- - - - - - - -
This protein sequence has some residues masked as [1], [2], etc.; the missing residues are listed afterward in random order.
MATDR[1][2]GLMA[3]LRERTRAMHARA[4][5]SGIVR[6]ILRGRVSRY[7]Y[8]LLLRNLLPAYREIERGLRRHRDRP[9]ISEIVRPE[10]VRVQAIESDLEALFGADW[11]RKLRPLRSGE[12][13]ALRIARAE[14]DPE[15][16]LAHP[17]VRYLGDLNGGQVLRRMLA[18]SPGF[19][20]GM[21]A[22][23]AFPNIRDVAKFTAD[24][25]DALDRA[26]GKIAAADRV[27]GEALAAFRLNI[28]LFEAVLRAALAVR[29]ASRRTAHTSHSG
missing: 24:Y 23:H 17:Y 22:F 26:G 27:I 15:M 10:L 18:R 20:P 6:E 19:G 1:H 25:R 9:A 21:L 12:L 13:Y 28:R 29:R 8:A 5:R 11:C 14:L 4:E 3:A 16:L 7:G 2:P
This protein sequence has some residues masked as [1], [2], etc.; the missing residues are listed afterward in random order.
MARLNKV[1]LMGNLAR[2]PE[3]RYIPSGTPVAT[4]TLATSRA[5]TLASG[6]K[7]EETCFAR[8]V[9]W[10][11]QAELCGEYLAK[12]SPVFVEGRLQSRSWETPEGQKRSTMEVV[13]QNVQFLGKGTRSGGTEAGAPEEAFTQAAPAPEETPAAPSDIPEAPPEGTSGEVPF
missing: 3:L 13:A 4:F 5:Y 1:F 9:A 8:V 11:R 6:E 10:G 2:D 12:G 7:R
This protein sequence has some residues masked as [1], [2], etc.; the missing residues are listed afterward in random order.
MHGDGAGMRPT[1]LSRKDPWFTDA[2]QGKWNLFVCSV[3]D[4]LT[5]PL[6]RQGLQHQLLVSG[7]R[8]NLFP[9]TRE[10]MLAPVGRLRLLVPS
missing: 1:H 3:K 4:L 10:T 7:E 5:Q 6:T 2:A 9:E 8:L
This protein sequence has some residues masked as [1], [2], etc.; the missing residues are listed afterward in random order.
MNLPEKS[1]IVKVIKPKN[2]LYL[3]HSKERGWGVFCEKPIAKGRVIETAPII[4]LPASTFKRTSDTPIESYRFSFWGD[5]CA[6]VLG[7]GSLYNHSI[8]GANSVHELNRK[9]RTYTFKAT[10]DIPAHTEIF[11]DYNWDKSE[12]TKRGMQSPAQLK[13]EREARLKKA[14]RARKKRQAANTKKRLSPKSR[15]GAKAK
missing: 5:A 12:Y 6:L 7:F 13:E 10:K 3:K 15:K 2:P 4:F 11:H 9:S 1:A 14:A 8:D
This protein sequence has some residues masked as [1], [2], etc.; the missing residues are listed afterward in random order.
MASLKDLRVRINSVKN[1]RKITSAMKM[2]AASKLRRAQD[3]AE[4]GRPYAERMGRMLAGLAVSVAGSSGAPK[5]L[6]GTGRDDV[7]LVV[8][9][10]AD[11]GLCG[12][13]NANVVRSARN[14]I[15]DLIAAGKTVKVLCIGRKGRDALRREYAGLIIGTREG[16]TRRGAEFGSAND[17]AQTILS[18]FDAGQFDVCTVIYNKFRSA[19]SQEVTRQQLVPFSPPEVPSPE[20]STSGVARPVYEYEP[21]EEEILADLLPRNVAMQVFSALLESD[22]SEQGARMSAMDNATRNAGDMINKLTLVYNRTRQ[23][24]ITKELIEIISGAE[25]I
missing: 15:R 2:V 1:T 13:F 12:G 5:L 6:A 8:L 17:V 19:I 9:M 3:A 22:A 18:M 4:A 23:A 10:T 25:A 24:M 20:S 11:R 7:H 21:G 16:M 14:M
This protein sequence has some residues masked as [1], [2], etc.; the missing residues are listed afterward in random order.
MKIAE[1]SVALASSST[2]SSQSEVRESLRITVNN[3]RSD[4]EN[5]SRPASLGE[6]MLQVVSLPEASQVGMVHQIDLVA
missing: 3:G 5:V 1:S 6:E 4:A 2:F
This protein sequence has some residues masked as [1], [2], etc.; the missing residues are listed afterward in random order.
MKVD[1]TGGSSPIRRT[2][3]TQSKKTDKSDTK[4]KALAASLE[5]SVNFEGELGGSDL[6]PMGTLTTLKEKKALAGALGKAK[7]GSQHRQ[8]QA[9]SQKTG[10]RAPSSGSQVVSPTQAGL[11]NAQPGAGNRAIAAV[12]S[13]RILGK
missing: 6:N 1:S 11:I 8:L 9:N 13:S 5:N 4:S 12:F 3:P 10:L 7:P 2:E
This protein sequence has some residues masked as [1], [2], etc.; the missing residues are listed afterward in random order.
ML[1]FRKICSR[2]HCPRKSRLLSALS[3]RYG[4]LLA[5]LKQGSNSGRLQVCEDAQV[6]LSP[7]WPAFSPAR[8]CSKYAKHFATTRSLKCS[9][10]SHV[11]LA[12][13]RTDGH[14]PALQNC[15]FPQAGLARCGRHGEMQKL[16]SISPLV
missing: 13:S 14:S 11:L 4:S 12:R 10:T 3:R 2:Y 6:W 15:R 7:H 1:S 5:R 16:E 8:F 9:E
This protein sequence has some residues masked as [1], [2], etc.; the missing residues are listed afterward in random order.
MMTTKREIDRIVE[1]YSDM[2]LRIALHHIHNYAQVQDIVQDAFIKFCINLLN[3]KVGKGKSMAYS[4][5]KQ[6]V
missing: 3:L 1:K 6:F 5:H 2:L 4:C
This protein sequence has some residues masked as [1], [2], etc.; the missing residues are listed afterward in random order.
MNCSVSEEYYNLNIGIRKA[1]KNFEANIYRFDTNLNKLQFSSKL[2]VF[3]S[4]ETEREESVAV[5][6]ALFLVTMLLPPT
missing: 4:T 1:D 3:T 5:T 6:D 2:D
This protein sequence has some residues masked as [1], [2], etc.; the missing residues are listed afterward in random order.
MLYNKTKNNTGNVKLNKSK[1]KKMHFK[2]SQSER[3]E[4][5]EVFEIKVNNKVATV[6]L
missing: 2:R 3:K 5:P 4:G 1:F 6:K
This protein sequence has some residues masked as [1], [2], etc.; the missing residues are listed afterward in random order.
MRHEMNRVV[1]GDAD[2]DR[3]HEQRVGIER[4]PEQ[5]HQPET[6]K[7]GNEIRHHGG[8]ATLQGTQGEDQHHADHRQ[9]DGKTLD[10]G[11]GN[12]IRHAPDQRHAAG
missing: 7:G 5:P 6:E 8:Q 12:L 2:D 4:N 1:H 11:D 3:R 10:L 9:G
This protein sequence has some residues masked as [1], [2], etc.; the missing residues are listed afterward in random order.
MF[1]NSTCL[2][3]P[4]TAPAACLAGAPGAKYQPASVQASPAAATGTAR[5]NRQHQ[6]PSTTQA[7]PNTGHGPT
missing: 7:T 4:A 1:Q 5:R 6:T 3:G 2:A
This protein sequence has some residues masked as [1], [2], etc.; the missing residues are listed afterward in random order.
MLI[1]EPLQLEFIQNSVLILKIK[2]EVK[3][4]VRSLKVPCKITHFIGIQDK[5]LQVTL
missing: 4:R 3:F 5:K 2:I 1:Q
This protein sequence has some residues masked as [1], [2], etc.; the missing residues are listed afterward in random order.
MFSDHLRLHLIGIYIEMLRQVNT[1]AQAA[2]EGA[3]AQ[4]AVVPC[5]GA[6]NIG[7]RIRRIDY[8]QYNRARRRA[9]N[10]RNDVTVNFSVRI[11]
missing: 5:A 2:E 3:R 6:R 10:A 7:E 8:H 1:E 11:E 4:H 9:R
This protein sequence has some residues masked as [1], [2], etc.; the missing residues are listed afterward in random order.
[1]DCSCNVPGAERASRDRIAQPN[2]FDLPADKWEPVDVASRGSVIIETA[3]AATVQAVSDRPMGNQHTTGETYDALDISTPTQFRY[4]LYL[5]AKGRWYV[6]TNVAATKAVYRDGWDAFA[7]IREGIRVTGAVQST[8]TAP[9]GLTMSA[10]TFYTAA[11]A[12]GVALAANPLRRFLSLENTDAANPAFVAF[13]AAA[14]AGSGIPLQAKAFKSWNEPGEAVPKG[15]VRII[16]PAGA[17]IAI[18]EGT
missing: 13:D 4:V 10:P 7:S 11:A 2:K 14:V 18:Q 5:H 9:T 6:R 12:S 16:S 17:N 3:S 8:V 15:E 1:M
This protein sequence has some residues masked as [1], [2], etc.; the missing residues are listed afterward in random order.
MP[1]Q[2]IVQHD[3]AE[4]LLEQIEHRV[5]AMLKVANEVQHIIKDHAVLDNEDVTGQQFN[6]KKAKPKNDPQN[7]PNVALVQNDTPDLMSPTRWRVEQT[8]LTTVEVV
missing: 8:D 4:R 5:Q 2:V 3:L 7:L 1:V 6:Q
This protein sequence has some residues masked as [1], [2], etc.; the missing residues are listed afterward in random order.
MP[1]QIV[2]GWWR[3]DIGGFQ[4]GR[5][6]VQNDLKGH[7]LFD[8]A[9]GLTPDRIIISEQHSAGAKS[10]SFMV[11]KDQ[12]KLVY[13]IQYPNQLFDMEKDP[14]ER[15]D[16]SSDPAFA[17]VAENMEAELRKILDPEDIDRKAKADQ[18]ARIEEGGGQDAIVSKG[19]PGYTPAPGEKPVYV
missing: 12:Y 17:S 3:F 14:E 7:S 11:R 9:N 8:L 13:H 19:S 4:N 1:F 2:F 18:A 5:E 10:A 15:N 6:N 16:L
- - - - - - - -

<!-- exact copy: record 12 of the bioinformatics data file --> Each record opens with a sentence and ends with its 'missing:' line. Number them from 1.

This protein sequence has some residues masked as [1], [2], etc.; the missing residues are listed afterward in random order.
MRHEMNRVV[1]GDAD[2]DR[3]HEQRVGIER[4]PEQ[5]HQPET[6]K[7]GNEIRHHGG[8]ATLQGTQGEDQHHADHRQ[9]DGKTLD[10]G[11]GN[12]IRHAPDQRHAAG
missing: 7:G 5:P 6:E 8:Q 12:L 2:D 4:N 1:H 11:D 3:R 10:L 9:G